The first Venusians were met with the task of tackling all of these titanic imbalances simultaneously. Networks of orbital shipyards coalesced into Venus' first moon as a fleet of frame carriers scoured the system for water ice. Eventually the other planetary governments grew resentful of Venus' insatiable thirst and began to protest, but the project wasn't abandoned until Jupiter threatened military intervention. Venus had only begun to form a patchwork of lowland seas and meandering deltas, but it was enough to restart the planet's weather and start the process of precipitating the acid from the upper atmosphere.

The last comet to strike Venus marked the beginning of the Rain Era, when the Venusians built their first cloud cities. These early habitats, called “spars,” were built as enormously long space stations that were, essentially, landed on the planet. Not quite chains and not quite towers, they would anchor deep into the planet's crust while their habitable portions remained suspended above the planet's atmosphere. The spars were multipurpose factories which turned the planet's heat into electricity, rarefied useful elements from its dense clouds, and converted atmospheric carbon into nanotube weaves that would eventually connect the second generation of cloud cities the the surface. This new wave of more conventional space elevators were called “tethers” and would eventually allow regular access to the planet.


Her lips moved slightly as she rehearsed her script in front of a swollen crowd of journalists, but for all their flashing photography she was just an average Venusian. Her compact, muscular body was the product of a frame pilot gene pool. Palish, olivish skin spoke to an interracial ancestry generations intermingled. Silky black hair hid flashy, beautiful golden eyes that were an emergent trait in a third of the population. Aleksandia could have been anyone's sister, or niece, but that didn't matter because today she would be the first human to set foot on Venus.

Her frame was a simple, clumsy Trundle expanded to several times its stock dimensions by interlocking layers of chemical seals, vacuum hulls, and pressure locks. In training someone called it a “big stupid cubey-thermos,” which became BSCT, which became “Biscuit.” Now the worlds were watching, so Aleksandia said into her mouthpiece, “Trans-Venus Hazard Frame One- operational!”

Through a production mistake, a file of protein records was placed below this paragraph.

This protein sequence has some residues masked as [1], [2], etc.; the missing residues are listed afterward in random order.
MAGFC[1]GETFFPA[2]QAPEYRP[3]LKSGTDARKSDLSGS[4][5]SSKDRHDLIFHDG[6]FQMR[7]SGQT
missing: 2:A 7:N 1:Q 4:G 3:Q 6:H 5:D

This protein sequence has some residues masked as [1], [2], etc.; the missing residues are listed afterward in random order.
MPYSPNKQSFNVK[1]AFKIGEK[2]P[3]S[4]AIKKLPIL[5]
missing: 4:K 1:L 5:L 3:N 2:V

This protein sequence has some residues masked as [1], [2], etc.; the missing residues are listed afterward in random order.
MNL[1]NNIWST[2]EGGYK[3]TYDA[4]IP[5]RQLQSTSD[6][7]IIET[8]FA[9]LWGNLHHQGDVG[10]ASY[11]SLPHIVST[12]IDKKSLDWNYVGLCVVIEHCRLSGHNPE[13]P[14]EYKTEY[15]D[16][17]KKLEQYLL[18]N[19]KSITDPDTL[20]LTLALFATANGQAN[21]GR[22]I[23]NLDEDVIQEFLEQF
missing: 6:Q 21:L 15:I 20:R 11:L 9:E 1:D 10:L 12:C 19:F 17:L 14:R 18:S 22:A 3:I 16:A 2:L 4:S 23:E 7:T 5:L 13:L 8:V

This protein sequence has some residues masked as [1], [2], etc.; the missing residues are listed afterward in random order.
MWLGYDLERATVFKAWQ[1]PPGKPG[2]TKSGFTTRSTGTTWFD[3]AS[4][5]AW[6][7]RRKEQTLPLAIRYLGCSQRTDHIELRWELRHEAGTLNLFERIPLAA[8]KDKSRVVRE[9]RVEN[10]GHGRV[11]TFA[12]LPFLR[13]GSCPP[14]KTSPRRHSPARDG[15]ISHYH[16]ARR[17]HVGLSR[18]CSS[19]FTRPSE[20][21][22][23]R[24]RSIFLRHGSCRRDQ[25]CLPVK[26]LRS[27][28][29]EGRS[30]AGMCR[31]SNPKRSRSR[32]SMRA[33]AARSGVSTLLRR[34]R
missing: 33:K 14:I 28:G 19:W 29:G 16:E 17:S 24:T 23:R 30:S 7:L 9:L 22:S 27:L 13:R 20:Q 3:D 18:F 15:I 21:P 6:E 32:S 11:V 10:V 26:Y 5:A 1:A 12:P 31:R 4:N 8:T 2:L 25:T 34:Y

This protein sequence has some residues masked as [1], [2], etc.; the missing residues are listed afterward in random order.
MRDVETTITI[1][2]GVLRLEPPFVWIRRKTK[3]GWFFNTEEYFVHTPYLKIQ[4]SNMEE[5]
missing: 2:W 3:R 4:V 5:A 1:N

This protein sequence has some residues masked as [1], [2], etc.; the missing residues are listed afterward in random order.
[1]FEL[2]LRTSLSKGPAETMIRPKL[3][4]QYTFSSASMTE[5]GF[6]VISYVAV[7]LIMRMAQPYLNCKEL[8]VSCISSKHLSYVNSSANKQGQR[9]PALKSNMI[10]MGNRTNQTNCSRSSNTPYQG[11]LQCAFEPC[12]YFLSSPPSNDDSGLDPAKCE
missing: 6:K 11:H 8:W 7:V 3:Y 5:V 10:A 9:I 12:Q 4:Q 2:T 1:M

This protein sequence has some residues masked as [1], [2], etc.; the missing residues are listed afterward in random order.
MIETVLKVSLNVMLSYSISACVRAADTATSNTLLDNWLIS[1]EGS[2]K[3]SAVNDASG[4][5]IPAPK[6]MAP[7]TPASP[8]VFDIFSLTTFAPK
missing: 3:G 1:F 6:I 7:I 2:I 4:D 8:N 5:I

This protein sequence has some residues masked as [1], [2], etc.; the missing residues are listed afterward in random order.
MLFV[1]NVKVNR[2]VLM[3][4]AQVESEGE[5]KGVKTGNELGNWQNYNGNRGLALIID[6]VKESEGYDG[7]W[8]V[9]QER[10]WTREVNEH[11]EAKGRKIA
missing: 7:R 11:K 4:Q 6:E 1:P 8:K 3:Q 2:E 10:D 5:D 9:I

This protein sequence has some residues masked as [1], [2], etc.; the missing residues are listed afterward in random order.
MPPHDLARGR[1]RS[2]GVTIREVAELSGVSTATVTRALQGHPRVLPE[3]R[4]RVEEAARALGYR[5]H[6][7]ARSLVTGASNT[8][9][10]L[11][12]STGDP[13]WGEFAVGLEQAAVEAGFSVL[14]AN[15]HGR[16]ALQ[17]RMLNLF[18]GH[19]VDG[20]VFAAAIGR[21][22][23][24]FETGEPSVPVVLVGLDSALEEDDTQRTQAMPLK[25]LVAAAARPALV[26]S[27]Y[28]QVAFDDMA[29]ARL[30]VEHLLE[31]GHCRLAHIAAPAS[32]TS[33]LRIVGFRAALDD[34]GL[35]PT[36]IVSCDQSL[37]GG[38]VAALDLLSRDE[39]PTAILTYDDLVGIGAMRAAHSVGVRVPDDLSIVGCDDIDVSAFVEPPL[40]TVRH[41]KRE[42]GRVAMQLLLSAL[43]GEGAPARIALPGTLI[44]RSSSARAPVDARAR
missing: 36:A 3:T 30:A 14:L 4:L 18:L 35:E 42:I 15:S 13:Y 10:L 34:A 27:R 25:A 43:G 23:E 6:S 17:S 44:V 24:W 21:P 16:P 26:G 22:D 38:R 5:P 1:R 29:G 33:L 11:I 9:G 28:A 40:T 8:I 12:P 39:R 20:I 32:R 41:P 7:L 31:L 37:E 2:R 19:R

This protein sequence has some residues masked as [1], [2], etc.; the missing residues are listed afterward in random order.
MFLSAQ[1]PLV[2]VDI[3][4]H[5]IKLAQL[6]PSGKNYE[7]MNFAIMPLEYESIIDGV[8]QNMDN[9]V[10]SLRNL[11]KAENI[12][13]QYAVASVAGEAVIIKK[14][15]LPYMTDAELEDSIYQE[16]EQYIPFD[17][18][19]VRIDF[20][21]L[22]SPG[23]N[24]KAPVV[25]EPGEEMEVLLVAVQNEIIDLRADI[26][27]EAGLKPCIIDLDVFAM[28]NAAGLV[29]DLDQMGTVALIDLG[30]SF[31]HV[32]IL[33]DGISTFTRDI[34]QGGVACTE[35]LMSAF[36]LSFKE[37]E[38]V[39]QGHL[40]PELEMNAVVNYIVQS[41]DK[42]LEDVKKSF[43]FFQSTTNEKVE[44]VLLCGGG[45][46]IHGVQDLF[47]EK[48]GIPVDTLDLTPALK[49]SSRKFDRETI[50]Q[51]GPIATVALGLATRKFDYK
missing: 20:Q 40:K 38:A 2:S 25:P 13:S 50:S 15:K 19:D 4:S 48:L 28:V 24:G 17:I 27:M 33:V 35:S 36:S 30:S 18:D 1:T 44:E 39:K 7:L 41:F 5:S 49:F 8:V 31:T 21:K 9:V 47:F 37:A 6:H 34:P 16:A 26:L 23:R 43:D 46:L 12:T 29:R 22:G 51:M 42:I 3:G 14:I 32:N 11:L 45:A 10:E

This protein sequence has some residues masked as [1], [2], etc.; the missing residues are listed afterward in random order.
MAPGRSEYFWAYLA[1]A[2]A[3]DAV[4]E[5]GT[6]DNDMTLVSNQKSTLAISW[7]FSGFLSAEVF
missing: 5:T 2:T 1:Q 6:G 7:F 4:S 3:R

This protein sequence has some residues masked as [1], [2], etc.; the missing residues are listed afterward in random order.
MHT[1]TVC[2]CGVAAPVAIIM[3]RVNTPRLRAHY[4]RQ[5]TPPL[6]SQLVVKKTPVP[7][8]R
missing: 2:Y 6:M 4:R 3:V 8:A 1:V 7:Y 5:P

Klaxons sounded as the airlock doors opened to a dark world. A dim light pierced the clouds above- Tesla effect lightning that connected the tether to the local spar that powered it. Her cameras adjusted to the gloom and she could make out another dim light below, the synthetic corals and algae she was going to measure for her mission.

She took two waddling steps forward to the edge of of the airlock. She opened her mouth to recite her line, but the third step was a meter lower than the airlock decking and she began to tumble down slope.

The first words ever spoken on the surface of Venus, eternally enshrined on the statue in her honor.

“**** biscuits.”



The first human on Venus begins the Mud Era, but she was not the first life on Venus. Specialized bacteria and algae came first, designed to absorb the acidity that had been taken from the sky and now polluted the waters. They were followed by a host of simple creatures based off of deep sea extremophiles that were meant to leave carbon and sulfur heavy shells behind as mineral deposits in a manner similar to Earth's corals, but that was their only resemblance. Venus' scientists inserted genes for bioluminescence to aid in keeping track of their distribution on the dark surface, and this trait was held over for most of the artificial species that followed.